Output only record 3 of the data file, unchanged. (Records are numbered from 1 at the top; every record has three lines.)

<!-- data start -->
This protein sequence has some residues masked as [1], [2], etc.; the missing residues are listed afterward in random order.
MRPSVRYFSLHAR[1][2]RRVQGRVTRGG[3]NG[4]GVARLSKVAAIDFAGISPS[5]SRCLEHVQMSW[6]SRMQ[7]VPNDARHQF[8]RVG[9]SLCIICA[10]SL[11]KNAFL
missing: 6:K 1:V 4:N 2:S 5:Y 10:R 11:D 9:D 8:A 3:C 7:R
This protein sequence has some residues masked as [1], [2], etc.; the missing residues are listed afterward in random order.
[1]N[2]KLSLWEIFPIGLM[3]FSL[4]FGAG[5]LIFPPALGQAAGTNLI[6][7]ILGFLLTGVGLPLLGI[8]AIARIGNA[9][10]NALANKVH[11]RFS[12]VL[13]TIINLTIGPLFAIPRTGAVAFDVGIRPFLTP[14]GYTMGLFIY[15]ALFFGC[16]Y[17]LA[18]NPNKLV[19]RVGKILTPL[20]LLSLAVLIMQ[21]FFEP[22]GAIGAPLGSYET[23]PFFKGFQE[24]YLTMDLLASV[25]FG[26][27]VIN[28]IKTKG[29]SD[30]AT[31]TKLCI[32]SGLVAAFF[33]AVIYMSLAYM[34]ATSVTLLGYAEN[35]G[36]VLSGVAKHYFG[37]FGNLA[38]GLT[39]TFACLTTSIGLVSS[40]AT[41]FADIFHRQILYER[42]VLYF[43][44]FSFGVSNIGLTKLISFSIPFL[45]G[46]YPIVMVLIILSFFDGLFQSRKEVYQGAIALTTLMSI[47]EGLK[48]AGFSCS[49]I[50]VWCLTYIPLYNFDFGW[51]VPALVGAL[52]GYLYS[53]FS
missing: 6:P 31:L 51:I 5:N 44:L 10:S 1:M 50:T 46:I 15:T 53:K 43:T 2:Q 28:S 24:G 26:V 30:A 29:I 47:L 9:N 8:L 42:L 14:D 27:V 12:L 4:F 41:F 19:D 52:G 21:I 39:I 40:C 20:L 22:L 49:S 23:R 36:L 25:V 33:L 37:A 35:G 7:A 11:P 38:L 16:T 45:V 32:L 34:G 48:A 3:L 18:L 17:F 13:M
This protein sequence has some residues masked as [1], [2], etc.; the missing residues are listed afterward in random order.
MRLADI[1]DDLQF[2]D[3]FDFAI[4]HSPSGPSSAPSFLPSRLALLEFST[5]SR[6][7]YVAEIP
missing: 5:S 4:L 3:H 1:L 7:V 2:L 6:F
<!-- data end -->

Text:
This protein sequence has some residues masked as [1], [2], etc.; the missing residues are listed afterward in random order.
MRLADI[1]DDLQF[2]D[3]FDFAI[4]HSPSGPSSAPSFLPSRLALLEFST[5]SR[6][7]YVAEIP
missing: 5:S 4:L 3:H 1:L 7:V 2:L 6:F